In the state of Sonora (Mexico),17 which has a very different health care system compared to ours, a similar study was conducted using an adaptation of the questionnaire developed by Temboury that also included residents in paediatrics and gynaecology.10 The questionnaire was administered by students of nutrition with random selection of a sample of physicians and nurses (327 responses). This study also concluded that the knowledge of breastfeeding of health professionals was inadequate, although the authors found that residents in paediatrics achieved better scores, which could be explained by previous training in educational workshops and conferences.

The study conducted in Canada to assess the knowledge, beliefs and attitudes of paediatricians, family physicians and final-year residents in paediatrics and family medicine18 found a score below 70% (the threshold for correct knowledge) in physicians, while the score of residents in paediatrics exceeded 70%.

To improve breastfeeding outcomes and offer solutions to the problems reported by mothers, it is important to evaluate the baseline level of knowledge. In pursuit of the same objectives and after we had started our study, the BFHI in Spain in 2015 published a document “Monitorización de la formación en atención a la lactancia materna mediante encuestas a profesionales” (Monitoring of training in the management of breastfeeding by surveying health professionals)13 proposing a tool for monitoring levels of training and educational needs and recommending a yearly survey of health professionals and the sample sizes to be obtained in different hospitals based on the number of beds. This proposal of the BFHI has not yet led to published results.

Our findings have highlighted different aspects for consideration. More than 80% of midwives and neonatologists had an “adequate” level of knowledge, but only 39% of gynaecologists reached this threshold, and no more than 40% of professionals in the remaining categories reached it either. Therefore, in two-thirds of the professional categories that are in contact with mothers that initiate breastfeeding, a substantial proportion of providers do not have knowledge at a level considered “adequate” in our study.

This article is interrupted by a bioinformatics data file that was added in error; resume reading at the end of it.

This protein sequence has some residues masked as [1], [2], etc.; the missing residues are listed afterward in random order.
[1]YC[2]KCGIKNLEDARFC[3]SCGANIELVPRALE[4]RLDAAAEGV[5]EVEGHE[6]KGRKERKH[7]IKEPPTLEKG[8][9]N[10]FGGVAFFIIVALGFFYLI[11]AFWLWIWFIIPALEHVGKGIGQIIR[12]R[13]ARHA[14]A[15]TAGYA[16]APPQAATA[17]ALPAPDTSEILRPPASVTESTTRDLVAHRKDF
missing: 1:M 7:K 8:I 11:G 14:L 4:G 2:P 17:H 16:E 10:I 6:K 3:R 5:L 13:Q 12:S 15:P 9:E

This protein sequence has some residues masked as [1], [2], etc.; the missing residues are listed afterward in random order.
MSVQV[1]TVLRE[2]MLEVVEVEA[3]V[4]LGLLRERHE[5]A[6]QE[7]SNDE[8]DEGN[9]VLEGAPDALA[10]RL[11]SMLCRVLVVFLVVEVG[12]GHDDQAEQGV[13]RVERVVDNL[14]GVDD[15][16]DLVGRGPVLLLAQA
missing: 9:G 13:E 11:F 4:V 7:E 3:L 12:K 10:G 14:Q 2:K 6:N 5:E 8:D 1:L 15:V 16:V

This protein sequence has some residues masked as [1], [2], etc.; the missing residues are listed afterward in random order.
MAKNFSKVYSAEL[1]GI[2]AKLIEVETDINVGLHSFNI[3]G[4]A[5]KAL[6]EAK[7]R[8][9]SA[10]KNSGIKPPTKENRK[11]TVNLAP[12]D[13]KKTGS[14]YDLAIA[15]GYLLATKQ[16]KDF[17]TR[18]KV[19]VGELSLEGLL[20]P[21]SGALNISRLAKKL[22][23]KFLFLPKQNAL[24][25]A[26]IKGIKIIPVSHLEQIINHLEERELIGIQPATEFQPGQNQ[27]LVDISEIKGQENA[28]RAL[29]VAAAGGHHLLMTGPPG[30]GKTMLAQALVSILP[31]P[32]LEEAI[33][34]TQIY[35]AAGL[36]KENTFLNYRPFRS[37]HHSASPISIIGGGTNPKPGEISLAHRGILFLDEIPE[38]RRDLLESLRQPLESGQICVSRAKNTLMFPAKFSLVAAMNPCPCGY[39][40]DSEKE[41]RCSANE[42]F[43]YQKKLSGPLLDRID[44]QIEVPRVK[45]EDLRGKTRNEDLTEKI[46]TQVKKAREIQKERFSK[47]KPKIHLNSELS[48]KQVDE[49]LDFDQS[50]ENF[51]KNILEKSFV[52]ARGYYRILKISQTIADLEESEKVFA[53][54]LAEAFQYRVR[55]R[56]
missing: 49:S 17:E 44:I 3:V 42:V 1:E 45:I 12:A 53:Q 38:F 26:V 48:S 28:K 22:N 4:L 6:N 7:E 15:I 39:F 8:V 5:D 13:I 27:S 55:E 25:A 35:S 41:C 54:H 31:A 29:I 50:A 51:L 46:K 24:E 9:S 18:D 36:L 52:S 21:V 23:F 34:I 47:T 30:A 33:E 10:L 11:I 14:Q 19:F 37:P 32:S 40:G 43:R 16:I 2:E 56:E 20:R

Our study revealed a lack of training in breastfeeding protocols and skills in the inpatient setting in NATs, who are professionals that carry out important tasks in this area. They were not aware of the significant impact of the introduction of bottles (items 8 and 19), challenges breastfeeding and the use of pacifiers (item 21), the importance of early skin-to-skin contact and the first feed (item 23) and did not recognised as erroneous something as basic as the need to wash the breasts before and after breastfeeding (item 25, 44.8%). Nearly half of these providers failed to reach the threshold for a level of knowledge defined as adequate.

Overall, our findings call for a reflection on the need to invest in training in breastfeeding across all involved categories of health professionals, especially gynaecologists, whose close involvement in the management of mothers at the time of breastfeeding initiation is of utmost importance. The level of knowledge in this collective of professionals was lowest of all.

Based on the answers to items 19, 21, 23, and 25 in questionnaire 1, we could state that despite the campaigns that have been implemented, the importance of exclusive breastfeeding through age 6 months and maintenance of breastfeeding combined with complementary foods through age 2 continues to be underestimated. There also seems to be a lack of awareness of the need to support mothers in addressing any challenges that may arise during this period.

Our findings confirm the frequent ignorance of the code on the marketing of breast milk substitutes and the tools that could help integrate breastfeeding in everyday clinical practice, such as the website and other digital applications, both of which have a direct impact on the prevalence of breastfeeding.